# How to factor $x^6+x^5-3\,x^4+2\,x^3+3\,x^2+x-1$ by hand?

I know that

$x^6+x^5-3\,x^4+2\,x^3+3\,x^2+x-1 = (x^4-x^3+x+1)(x^2+2x-1)$

but I would not know how to do that factoring without a software.

Some idea? Thank you!

• I suggest that you have a look at Kronecker's method. Jan 2, 2016 at 18:44
• Computers are much better at this sort of factoring than human beings are. We should probably just give up, and focus on things that we are good at, and let the machines do the grunt-work for us. Jan 3, 2016 at 3:58

The equation is palindromic (well, almost), so:

We can write it as $$x^3\left[x^3+x^2-3x+2+\frac 3x+\frac{1}{x^2}-\frac{1}{x^3}\right]$$ $$=x^3\left[(x^3-3x+\frac 3x-\frac{1}{x^3})+\left((x-\frac 1x)^2+2\right)+2\right]$$ $$=x^3\left[u^3+u^2+4\right],$$ where $u=x-\frac 1x$ And hence the factorization is $$x^3(u+2)(u^2-u+2)$$ which will give us the expected answer.

• And a Happy New Year to you too @Manu Jan 2, 2016 at 22:51

A possibility is to write a generic product

$x^6+x^5-3x^4+2x^3+3x^2+x-1=(x^4+a_3x^3+a_2x^2+a_1x+a_0)(x^2+b_1x+b_0)$

then expand the right-hand side and compare the two polynomials, obtaining

\begin{cases} &a_0 b_0=-1,\\ &a_0 b_1+a_1 b_0=1,\\ &a_0+a_1 b_1+a_2 b_0=3,\\ &a_1+a_2 b_1+a_3 b_0=2,\\ &a_2+a_3 b_1+b_0=-3,\\ &a_3+b_1=1 \end{cases}

that can be solved rather easily for integer solutions.
The same could be tried for a product of two third degree polynomials, without any (integer) solutions.

Note that $(x - 1/x)^{2k}$ gives $x^{2k} + x^{-2k}$ and other symmetric terms, and $(x - 1/x)^{2 k + 1} = x^{2 k + 1} - x^{- 2 k - 1}$ and other terms, it looks like due to the symmetry of the coefficients by dividing by $x^3$ you can reduce the degree to a cubic in $x - 1/x$, and go from there.

This isn't doable. Given a random polynomial of high degree and no other information, there isn't an easy way to factor the polynomial without computer assistance. Sometimes you can make progress using Galois Theory and looking at properties of extensions, but that doesn't always give you enough information either.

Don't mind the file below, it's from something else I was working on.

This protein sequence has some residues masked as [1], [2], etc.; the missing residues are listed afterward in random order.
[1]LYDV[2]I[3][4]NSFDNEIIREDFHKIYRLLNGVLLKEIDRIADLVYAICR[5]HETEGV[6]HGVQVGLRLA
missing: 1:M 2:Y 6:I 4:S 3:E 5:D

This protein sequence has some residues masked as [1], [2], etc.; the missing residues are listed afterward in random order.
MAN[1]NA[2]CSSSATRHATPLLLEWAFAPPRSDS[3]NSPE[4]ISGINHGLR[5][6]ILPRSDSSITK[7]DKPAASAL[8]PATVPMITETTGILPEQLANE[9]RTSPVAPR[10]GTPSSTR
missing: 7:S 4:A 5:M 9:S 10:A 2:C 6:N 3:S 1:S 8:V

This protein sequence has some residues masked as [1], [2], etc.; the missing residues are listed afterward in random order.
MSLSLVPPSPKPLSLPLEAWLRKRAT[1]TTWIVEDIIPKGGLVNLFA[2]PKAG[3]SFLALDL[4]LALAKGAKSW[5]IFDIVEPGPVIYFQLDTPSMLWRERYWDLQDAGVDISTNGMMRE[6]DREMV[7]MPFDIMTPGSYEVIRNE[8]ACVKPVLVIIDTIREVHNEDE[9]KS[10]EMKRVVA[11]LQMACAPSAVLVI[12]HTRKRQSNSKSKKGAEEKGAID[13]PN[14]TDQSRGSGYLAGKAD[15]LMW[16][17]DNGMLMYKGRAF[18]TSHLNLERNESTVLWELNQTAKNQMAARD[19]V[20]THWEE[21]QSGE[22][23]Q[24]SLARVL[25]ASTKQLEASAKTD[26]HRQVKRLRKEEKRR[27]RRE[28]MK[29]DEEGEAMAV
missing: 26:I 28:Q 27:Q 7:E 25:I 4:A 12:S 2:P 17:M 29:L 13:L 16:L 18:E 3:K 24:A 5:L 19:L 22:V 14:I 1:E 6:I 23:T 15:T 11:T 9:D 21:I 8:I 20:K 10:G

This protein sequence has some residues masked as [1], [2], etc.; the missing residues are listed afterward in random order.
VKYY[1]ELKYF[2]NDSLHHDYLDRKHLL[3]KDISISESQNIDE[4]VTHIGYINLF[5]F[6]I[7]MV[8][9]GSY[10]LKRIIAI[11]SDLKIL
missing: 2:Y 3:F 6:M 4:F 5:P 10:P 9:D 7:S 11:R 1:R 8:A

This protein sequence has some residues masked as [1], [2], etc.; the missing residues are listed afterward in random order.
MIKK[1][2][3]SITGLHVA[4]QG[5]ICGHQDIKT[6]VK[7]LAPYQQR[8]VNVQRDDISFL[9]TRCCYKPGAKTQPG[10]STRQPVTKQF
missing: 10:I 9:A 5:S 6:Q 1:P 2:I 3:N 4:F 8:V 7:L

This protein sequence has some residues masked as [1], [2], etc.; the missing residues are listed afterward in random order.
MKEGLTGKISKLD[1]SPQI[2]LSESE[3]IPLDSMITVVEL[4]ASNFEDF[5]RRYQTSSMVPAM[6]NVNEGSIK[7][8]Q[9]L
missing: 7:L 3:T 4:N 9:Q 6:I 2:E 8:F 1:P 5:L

For polynomials of degree larger than $4$, factoring is not a task that can realistically be done by hand. In the cases of degree less than $5$, there is an equation you can use to find the rooms, and then reverse engineer the factors. In the degree 5 or 6 case it's possible to brute force it, but the computation is long and difficult to do without a computer (and requires calculating the inverse of a matrix of size $\deg(f)$). To solve it by brute force, you write out all the possible factors with generic coefficients and then try to solve the resulting system of equations.

• Why the downvote? Jan 2, 2016 at 18:36
• I didn't down vote you, but I suspect it was because whoever did thinks that your post wasn't an answer, but a vague suggestion of various techniques. Personally, I think your post makes a better comment. Jan 2, 2016 at 18:38
• "There is no answer" is an answer though. Jan 2, 2016 at 18:38
• Agreed, but I'm only speculating what the downvoter thought. I do believe that without more elaboration, your post makes a better comment than answer. Jan 2, 2016 at 18:41
• I didn't downvote it either, but your answer does not address OP's question. He isn't asking about a random polynomial, he is asking about a specific one. For instance, $x^7-1=(x-1)(\text{you know the rest})$ and I didn't need a computer software for that. Jan 2, 2016 at 18:45

The rational root theorem turns out to be of no use in this case.

Using a Non-Graphical Calculator

I would first start by using Newtons method to find some approximate roots and factor probably using synthetic division. Using a calculator and newtons method I got $x=0.414...$ to be one answer, which then I suspect to be $x=-1+\sqrt{2}$ and check to be true. And by the irrational root theorem I know another root is $x=-1-\sqrt{2}$. Multiplying out the two factors $(x+1+\sqrt{2})(x+1-\sqrt{2})$ gets you another factor of $x^2+2x-1$. From here it's just long division. Take note that we got really lucky however because we were able to recognize our approximation as a familiar number, usually we will just be stuck with approximations. But approximations can be quit helpful especially when you get two approximate roots that differ by an approximate rational number.

• Ha, when you see $-1+\sqrt2=0.414\dots$ simply because you know the expansion of $\sqrt2$ quite a few decimals? Oct 7, 2016 at 18:35
• Yeah it's handy memorizing the first few square root of the primes. @SimpleArt Oct 7, 2016 at 21:23
• To a few decimals. Oct 8, 2016 at 2:14